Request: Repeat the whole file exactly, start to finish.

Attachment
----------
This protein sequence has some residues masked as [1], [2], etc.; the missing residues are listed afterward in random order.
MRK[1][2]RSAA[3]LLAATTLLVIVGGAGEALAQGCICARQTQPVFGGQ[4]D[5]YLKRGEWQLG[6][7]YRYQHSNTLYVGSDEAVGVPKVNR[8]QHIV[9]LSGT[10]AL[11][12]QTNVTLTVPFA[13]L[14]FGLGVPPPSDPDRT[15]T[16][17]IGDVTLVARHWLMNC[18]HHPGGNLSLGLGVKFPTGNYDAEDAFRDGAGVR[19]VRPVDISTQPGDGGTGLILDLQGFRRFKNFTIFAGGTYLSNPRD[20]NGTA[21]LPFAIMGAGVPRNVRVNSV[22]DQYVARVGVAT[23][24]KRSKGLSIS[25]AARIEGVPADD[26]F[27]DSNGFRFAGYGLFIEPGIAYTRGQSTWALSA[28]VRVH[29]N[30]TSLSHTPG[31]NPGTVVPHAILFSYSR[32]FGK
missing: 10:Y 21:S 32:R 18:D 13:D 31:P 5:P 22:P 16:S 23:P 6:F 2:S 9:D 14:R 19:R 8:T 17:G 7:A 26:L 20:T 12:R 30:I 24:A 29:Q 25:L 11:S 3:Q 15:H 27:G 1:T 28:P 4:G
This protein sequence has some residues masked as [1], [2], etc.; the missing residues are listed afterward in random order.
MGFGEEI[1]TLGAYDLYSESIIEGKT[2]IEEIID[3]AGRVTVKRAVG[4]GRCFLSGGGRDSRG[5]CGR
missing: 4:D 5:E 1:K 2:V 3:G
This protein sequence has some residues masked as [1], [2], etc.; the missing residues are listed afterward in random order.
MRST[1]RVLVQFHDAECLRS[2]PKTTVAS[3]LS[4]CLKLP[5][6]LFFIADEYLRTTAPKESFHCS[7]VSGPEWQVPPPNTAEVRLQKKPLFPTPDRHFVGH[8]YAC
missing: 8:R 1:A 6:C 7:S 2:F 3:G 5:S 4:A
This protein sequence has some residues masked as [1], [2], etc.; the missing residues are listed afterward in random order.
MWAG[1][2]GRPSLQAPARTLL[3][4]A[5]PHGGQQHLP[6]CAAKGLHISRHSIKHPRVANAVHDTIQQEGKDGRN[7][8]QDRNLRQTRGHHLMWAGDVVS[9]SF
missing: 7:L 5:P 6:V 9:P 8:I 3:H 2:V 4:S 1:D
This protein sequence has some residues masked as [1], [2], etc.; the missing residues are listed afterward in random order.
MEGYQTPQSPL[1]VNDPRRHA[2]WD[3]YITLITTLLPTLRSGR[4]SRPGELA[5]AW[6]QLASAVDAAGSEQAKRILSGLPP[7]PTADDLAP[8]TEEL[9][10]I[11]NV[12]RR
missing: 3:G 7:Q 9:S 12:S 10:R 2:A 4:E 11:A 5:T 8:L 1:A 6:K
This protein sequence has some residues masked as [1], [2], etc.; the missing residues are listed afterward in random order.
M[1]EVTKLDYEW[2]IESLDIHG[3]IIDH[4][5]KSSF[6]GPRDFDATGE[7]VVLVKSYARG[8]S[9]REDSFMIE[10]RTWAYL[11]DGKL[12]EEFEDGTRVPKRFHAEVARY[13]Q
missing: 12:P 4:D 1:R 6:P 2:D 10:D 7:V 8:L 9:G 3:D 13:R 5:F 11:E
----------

This protein sequence has some residues masked as [1], [2], etc.; the missing residues are listed afterward in random order.
MRK[1][2]RSAA[3]LLAATTLLVIVGGAGEALAQGCICARQTQPVFGGQ[4]D[5]YLKRGEWQLG[6][7]YRYQHSNTLYVGSDEAVGVPKVNR[8]QHIV[9]LSGT[10]AL[11][12]QTNVTLTVPFA[13]L[14]FGLGVPPPSDPDRT[15]T[16][17]IGDVTLVARHWLMNC[18]HHPGGNLSLGLGVKFPTGNYDAEDAFRDGAGVR[19]VRPVDISTQPGDGGTGLILDLQGFRRFKNFTIFAGGTYLSNPRD[20]NGTA[21]LPFAIMGAGVPRNVRVNSV[22]DQYVARVGVAT[23][24]KRSKGLSIS[25]AARIEGVPADD[26]F[27]DSNGFRFAGYGLFIEPGIAYTRGQSTWALSA[28]VRVH[29]N[30]TSLSHTPG[31]NPGTVVPHAILFSYSR[32]FGK
missing: 10:Y 21:S 32:R 18:D 13:D 31:P 5:P 22:P 16:S 23:P 6:F 2:S 9:D 14:R 19:R 8:T 17:G 7:A 26:L 20:T 12:R 30:I 24:A 29:Q 25:L 11:S 3:Q 15:H 27:G 1:T 28:P 4:G
This protein sequence has some residues masked as [1], [2], etc.; the missing residues are listed afterward in random order.
MGFGEEI[1]TLGAYDLYSESIIEGKT[2]IEEIID[3]AGRVTVKRAVG[4]GRCFLSGGGRDSRG[5]CGR
missing: 4:D 5:E 1:K 2:V 3:G
This protein sequence has some residues masked as [1], [2], etc.; the missing residues are listed afterward in random order.
MRST[1]RVLVQFHDAECLRS[2]PKTTVAS[3]LS[4]CLKLP[5][6]LFFIADEYLRTTAPKESFHCS[7]VSGPEWQVPPPNTAEVRLQKKPLFPTPDRHFVGH[8]YAC
missing: 8:R 1:A 6:C 7:S 2:F 3:G 5:S 4:A
This protein sequence has some residues masked as [1], [2], etc.; the missing residues are listed afterward in random order.
MWAG[1][2]GRPSLQAPARTLL[3][4]A[5]PHGGQQHLP[6]CAAKGLHISRHSIKHPRVANAVHDTIQQEGKDGRN[7][8]QDRNLRQTRGHHLMWAGDVVS[9]SF
missing: 7:L 5:P 6:V 9:P 8:I 3:H 2:V 4:S 1:D
This protein sequence has some residues masked as [1], [2], etc.; the missing residues are listed afterward in random order.
MEGYQTPQSPL[1]VNDPRRHA[2]WD[3]YITLITTLLPTLRSGR[4]SRPGELA[5]AW[6]QLASAVDAAGSEQAKRILSGLPP[7]PTADDLAP[8]TEEL[9][10]I[11]NV[12]RR
missing: 3:G 7:Q 9:S 12:S 10:R 2:A 4:E 11:A 5:T 8:L 1:A 6:K
This protein sequence has some residues masked as [1], [2], etc.; the missing residues are listed afterward in random order.
M[1]EVTKLDYEW[2]IESLDIHG[3]IIDH[4][5]KSSF[6]GPRDFDATGE[7]VVLVKSYARG[8]S[9]REDSFMIE[10]RTWAYL[11]DGKL[12]EEFEDGTRVPKRFHAEVARY[13]Q
missing: 12:P 4:D 1:R 6:P 2:D 10:D 7:V 8:L 9:G 3:D 13:R 5:F 11:E